Play note: A Unit can be activated more than once during a turn as part of a Formation activation, a Division activation, and a Direct Command activation. The number of times a Unit has been activated during a turn has no effect on what Actions it can perform (or how it can perform them) in successive activations. Put another way, each new activation is a fresh opportunity for a Unit to perform Actions.
With only a few, albeit very important, exceptions, you can perform Actions with your Units in any order you want to.
Here is the order in which you must do things in a Formation or Division activation:
1. Perform all Actions with your Units. Any Second Action for a Unit (or stack of Units) must be performed immediately after the initial Action performed by that Unit (or stack of Units).
2. After all units have moved, decide where you want the Formation’s division’s Leaders) and then transfer him (or them) there(see Rule 21.2).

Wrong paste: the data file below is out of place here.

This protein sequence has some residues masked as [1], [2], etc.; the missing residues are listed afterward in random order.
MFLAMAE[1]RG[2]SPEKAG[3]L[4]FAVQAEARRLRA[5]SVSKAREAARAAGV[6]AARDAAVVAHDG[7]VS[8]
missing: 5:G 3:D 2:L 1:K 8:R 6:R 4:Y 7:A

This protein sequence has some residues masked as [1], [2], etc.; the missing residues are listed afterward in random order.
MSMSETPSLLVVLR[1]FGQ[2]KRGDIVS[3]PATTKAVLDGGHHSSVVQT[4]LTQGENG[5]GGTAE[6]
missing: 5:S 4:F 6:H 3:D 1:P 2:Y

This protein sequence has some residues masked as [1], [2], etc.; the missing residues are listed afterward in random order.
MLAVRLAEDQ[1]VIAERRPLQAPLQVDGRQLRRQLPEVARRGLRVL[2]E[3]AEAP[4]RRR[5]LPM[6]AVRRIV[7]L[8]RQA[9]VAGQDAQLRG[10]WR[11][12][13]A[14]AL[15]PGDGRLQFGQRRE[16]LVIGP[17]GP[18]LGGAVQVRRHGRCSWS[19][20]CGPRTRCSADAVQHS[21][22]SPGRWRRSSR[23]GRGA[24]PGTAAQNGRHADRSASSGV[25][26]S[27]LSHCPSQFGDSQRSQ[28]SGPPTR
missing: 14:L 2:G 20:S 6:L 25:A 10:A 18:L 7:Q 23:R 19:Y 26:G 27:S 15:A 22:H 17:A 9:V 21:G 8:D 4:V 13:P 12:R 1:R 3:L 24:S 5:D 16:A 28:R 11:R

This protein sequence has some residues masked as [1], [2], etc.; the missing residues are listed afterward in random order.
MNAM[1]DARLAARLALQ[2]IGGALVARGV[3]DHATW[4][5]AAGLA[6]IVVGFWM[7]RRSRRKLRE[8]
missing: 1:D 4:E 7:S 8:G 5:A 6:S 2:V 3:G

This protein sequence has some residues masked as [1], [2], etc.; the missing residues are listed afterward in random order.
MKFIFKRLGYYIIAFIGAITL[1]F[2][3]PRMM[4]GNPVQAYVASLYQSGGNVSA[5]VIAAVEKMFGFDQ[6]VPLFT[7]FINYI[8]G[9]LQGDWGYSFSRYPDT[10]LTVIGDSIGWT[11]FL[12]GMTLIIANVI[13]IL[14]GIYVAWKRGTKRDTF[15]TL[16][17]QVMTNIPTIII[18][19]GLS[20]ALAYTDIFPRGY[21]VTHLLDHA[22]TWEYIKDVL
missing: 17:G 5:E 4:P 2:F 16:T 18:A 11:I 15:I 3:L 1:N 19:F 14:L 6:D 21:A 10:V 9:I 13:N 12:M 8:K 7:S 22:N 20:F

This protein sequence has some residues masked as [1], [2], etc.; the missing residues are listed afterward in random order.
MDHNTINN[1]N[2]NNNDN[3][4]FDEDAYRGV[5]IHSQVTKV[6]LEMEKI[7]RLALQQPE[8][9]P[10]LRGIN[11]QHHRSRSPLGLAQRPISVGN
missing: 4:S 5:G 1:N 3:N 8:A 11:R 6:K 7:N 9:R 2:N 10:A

Note that during Actions performed by spending a Command Point, a Leader must stay stacked with the Units he is currently stacked with (see Rule 21.2).
Note also that Leaders transfer only after all other Units have performed all of their Actions. Command Range is determined for all Units from the hex the Leader started the Activation. Move too far and you might be out of range for a second Action.
If, for example, you are the Active player, your opponent’s Non–Active Units may get to fire at your Active Units using Opportunity Fire (see Rule 17.0) or exchange fire during Assaults (see Rule 18.0). Your Non–Active Units do mostly nothing during assaults on other units; they might get to Opportunity fie at Units running away from Assaults.